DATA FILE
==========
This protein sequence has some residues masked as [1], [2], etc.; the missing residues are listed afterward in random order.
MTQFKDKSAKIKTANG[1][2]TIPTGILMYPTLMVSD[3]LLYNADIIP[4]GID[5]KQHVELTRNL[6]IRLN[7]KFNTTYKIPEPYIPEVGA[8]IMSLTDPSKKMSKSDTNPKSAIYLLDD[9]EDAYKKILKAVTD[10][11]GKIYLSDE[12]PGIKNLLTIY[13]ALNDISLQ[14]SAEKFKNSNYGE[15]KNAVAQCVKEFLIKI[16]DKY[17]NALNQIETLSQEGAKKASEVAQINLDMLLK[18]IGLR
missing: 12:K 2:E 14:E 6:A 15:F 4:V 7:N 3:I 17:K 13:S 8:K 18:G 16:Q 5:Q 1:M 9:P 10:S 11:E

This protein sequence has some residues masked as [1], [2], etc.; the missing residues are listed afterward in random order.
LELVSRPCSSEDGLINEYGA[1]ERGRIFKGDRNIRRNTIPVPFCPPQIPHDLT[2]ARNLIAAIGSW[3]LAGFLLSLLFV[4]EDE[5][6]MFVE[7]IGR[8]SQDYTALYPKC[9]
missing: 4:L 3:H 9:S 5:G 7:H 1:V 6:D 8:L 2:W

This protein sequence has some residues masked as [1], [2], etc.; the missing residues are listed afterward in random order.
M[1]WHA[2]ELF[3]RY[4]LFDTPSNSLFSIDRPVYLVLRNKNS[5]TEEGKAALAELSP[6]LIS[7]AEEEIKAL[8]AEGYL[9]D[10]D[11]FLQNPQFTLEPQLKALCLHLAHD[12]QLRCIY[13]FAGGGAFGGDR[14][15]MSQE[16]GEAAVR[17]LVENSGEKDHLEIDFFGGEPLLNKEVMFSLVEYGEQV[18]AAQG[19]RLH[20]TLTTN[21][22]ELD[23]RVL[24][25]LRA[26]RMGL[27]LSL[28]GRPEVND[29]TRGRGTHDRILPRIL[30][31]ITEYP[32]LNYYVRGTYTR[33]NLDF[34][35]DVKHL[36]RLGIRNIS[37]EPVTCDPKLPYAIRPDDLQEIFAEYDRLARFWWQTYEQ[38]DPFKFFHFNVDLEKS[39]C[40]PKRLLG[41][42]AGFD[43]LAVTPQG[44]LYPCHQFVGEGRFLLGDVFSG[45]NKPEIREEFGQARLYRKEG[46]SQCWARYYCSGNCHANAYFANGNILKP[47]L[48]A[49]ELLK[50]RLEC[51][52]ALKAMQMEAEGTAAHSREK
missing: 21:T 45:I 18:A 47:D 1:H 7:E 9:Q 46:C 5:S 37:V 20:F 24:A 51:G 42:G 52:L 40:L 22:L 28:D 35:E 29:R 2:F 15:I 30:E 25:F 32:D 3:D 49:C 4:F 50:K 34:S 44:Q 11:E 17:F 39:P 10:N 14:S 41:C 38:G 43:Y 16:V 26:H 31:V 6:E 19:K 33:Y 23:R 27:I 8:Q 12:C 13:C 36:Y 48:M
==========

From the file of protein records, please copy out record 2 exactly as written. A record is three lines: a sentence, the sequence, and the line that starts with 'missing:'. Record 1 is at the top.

This protein sequence has some residues masked as [1], [2], etc.; the missing residues are listed afterward in random order.
LELVSRPCSSEDGLINEYGA[1]ERGRIFKGDRNIRRNTIPVPFCPPQIPHDLT[2]ARNLIAAIGSW[3]LAGFLLSLLFV[4]EDE[5][6]MFVE[7]IGR[8]SQDYTALYPKC[9]
missing: 4:L 3:H 9:S 5:G 7:H 1:V 6:D 8:L 2:W